Agencies using $111M in police grants must give veterans hiring priority
With more military veterans returning from war zones and joining the ranks of the unemployed, the U.S. Justice Department announced Monday that $111 million worth of grants has been allocated to help hundreds of vets become police officers, according to a report in the Christian Science Monitor.
The grants come from the Justice Department's Community Oriented Policing Services (COPS) program. According to the Christian Science Monitor, this is the first year that the 18-year program is requiring cites and counties to use the funds to hire only veterans. The grants are intended to fund 800 police jobs over the next three years, and 629 of those will be new hires, CSM reported.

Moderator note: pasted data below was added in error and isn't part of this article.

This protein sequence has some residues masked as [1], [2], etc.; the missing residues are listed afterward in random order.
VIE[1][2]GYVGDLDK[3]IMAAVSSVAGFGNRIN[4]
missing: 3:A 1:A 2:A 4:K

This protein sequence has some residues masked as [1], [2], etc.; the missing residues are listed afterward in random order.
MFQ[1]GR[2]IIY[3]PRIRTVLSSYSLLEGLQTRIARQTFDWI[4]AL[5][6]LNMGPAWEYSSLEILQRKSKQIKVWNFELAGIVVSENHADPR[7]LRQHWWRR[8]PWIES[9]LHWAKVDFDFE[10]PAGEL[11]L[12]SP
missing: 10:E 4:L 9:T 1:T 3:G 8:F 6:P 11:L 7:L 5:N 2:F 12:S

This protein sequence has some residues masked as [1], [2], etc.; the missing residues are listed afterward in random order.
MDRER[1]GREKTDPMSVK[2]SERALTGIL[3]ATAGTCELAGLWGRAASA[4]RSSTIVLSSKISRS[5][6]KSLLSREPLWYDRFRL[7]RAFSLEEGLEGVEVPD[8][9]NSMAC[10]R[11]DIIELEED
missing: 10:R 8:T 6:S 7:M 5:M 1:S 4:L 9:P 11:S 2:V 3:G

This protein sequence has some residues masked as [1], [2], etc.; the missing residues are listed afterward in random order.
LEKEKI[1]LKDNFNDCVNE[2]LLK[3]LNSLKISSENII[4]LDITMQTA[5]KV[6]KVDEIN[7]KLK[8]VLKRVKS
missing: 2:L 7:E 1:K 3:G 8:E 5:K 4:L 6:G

According to CSM, unemployment among veterans who recently left military service jumped to 12.7 percent in May. That was up from 9.2 percent in April.
"We don't think if they fought like hell over there they should have to fight as hard [to find a job] when they get back home," CSM quoted Vice President Joe Biden as saying Monday in a press conference announcing the grants.
The grants will benefit 221 law enforcement departments across the U.S., CSM reported.
Source: Christian Science Monitor